|Flitton shown within Bedfordshire|
|OS grid reference|
|Sovereign state||United Kingdom|
|Fire||Bedfordshire and Luton|
|Ambulance||East of England|
|EU Parliament||East of England|
Flitton (Flichtam, Fllite, Flute) is a small village in Bedfordshire, England which forms part of the parish of Flitton and Greenfield. The village derives its name from river Flit which flows close by it. It is notable primarily as the home of the De Grey Mausoleum adjacent to St John the Baptist church. Richard Milward, the editor of Selden’s Table Talk was born at Flitton in 1609. There are two pubs, The White Hart by the church hall and Jolly Coopers at Wardhedges.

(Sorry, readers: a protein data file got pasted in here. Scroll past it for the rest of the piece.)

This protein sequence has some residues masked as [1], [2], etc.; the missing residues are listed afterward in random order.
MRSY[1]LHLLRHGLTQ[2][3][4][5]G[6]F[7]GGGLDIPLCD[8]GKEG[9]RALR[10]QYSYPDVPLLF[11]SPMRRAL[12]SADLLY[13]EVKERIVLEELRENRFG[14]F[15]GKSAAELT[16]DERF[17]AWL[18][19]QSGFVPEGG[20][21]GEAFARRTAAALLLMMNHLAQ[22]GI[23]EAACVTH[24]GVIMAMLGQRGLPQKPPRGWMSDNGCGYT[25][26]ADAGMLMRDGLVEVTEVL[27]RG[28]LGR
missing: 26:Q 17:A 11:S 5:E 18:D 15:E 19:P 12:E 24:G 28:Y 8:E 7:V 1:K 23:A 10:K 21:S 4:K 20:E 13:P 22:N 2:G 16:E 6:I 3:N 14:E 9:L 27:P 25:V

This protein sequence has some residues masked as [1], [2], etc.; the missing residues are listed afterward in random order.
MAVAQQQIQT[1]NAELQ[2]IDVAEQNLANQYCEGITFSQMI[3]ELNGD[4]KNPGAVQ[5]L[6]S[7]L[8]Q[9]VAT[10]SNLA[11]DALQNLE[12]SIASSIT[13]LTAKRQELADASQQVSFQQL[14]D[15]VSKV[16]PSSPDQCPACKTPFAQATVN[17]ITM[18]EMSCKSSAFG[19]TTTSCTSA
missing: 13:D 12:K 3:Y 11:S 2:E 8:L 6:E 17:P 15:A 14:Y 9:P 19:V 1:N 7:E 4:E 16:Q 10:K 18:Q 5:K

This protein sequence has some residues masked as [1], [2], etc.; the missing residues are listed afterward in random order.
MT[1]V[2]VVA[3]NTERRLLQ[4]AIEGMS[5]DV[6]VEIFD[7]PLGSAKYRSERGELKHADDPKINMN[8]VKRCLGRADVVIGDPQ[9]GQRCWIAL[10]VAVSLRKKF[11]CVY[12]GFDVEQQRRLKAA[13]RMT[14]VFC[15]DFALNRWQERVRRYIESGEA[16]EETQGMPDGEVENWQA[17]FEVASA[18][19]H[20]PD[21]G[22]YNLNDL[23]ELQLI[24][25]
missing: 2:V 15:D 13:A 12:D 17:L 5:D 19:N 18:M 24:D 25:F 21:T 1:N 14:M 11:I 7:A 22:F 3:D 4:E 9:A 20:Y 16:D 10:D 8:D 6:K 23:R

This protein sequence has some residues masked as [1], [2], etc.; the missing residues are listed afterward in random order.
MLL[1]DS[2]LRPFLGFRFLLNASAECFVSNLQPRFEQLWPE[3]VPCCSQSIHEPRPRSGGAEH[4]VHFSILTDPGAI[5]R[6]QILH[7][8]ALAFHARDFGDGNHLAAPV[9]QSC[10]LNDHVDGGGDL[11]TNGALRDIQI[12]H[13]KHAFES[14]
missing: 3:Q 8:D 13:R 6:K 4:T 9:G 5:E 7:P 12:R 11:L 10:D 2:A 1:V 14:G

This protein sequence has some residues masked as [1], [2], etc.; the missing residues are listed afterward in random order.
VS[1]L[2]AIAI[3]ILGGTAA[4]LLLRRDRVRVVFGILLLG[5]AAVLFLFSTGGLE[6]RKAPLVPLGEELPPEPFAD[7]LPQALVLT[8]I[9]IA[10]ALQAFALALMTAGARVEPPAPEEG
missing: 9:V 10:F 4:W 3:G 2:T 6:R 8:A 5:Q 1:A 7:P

Church of St John the Baptist
The church, which stands on a slight mound on the west side of the village, was probably built by Edmund Grey, Earl of Kent (1465), between 1440 and 1489. It has a 27-foot (8.2 m) chancel, nave 39 feet (12 m) long with aisles, south porch and west three-stage tower with a projecting rood stair turret; the whole appears to be one built in local ironstone, embattled. On the walls of the north aisle are three fragmentary brasses commemorating: Eleanor Conquest (1434), Elizabeth, wife of Thomas Waren (1544) and Alice, wife of Reginald Hill (1594).
The natural philosopher George Hadley (1685–1768) is buried in the chancel.
- Page, William, editor: The Victoria History of the Counties of England: Bedfordshire, University of London, Dawsons, London 1972, pp 325–332
- Pevsner, Nikolaus: The Buildings of England: Bedfordshire, Huntingdon and Peterborough, Penguin Books, London 1968